Dendrometric characteristics of the two stands


The results of the analysis of variance on the dendrometric characteristics of the two Garcinia kola stands show significant differences (P<0.05) in mean diameter and basal area (Table 3). The comparative analysis of dendrometric characteristics shows that basal area and mean diameter are higher in the Affery population compared to the Biankouma population. The mean diameter and basal area of trees in Affery are 43.16 cm and 0.0048 m2/ha, respectively, while in Biankouma they are 36.17 cm and 0.0026 m2/ha. However, tree densities in the two populations are relatively close with less than 1 tree/ha. There is no significant difference (P>0.05) in tree density in the two populations. In Affery it is 0.0246 trees/ha while it is 0.0368 trees/ha in Biankouma.



The study of the spatial structure of G. kola within the two agro-ecological zones (Affery and Biankouma), revealed an aggregated distribution of trees. There are many possible explanations for the aggregated distribution in G. kola. Indeed, the aggregated spatial distributions of some tree species can be interpreted as reflecting variations in environmental characteristics (Dajoz, 2003; Silvertown, 2004). The habitats of the two agro-ecological zones (Affery and Biankouma) constitute favorable environments for the development of G. kola. They are wetlands with an average temperature of 30°C. According to Ntamag (1997), a relative humidity of 76.34% with temperatures between 21 and 32°C is favorable for the development of G. kola. In India, a study on G. indica reveals that precipitation and temperature are the main factors that favor the distribution of this species (Palkar et al., 2020).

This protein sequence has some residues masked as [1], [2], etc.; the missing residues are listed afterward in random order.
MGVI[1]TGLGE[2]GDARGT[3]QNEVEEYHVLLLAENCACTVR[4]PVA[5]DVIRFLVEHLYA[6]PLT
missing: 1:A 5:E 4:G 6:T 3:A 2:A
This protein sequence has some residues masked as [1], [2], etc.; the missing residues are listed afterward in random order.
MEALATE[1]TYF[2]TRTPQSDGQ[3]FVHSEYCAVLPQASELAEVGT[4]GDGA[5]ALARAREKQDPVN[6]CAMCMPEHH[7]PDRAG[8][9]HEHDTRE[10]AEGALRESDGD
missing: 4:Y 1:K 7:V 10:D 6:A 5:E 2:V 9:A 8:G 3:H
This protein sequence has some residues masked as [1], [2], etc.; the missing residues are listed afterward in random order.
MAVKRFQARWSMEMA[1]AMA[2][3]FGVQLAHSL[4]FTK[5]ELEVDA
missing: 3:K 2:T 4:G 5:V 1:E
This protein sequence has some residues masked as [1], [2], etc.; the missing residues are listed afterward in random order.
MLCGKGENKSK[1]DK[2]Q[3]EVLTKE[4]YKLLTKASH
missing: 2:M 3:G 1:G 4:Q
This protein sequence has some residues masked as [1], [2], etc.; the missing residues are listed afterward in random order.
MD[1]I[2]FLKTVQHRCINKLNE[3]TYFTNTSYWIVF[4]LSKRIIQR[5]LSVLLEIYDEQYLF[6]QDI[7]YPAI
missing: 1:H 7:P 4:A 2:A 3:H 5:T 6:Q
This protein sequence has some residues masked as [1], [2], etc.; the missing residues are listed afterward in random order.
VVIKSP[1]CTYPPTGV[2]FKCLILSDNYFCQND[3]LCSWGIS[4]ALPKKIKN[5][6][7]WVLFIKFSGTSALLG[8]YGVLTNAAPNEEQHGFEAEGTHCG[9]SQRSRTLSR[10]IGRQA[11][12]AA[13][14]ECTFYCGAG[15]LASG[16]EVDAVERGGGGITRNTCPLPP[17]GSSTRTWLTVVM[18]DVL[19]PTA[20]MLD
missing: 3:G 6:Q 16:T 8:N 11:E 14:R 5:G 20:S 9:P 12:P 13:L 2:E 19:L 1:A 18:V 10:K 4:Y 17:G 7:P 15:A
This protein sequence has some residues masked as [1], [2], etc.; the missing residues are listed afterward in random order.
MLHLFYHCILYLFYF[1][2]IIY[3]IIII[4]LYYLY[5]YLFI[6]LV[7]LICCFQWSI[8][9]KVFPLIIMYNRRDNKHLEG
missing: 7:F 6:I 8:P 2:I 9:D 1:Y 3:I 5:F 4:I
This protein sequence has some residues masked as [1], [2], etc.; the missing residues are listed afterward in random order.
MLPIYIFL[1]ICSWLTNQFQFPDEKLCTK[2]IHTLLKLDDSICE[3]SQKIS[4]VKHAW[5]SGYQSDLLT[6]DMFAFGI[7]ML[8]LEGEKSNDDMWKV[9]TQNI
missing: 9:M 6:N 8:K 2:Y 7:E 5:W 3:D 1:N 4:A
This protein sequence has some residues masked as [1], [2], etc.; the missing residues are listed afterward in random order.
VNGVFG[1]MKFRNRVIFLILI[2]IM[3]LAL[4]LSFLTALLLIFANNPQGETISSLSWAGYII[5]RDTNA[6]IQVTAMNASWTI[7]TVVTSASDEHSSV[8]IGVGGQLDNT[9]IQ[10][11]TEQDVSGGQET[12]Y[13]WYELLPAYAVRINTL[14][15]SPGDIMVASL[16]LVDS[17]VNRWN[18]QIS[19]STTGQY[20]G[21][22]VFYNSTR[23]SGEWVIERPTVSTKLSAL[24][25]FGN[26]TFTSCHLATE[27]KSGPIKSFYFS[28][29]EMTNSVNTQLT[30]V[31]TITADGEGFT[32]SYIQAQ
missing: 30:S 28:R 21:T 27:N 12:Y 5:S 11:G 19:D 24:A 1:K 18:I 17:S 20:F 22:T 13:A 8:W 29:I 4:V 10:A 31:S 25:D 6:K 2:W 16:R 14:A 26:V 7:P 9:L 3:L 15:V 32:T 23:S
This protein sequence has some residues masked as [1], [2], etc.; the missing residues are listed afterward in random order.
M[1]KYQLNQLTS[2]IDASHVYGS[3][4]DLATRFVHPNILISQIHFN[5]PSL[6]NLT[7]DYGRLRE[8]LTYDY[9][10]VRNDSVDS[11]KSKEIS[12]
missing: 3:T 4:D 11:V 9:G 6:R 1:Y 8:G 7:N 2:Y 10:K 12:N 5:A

Moreover, the distribution of the species is done according to the environmental conditions (Thammanu et al., 2021). Thus, the species would aggregate where environmental conditions are favorable for their development. The same would be true for G. kola. Furthermore, aggregation appears to be a consequence of the short distance at which seeds are dispersed (Hubbell, 2001). These observations for this species were confirmed by Dike and Aguguom (2010) in a forest reserve in Nigeria. The work of these authors revealed that the maximum distance of seed dispersal of G. kola is 8.42 m. Indeed, the limitation of dispersion results in an aggregated geographical distribution (Condit et al., 2000) often observable for tropical trees species (Seidler and Plotkin 2006). In addition, a study by Mcconkey et al. (2015), showed that 'small animals' often consume Garcinia benthamii fruits, but their ability to disperse seeds has not been evaluated. In contrast, elephants and gibbons are the main dispersal agents of G. benthamii seeds. In the present study, the presence of elephants was not reported, but informal exchanges with landowners confirmed the presence of monkeys in the sampled habitats.


However, the aggregated distribution could result from the scale of observation. Indeed, the spatial extent or scale could influence the observation of the spatial distribution of the species as small or large (Goreaud, 2000; Dungan et al., 2002). Komenan et al. (2019) obtained an aggregated distribution of G. kola using the Clark and Evans method. However, this method is sensitive to the effect of extent (Kumba et al., 2013), confirmation of the aggregated distribution was made using the T-square sampling procedure.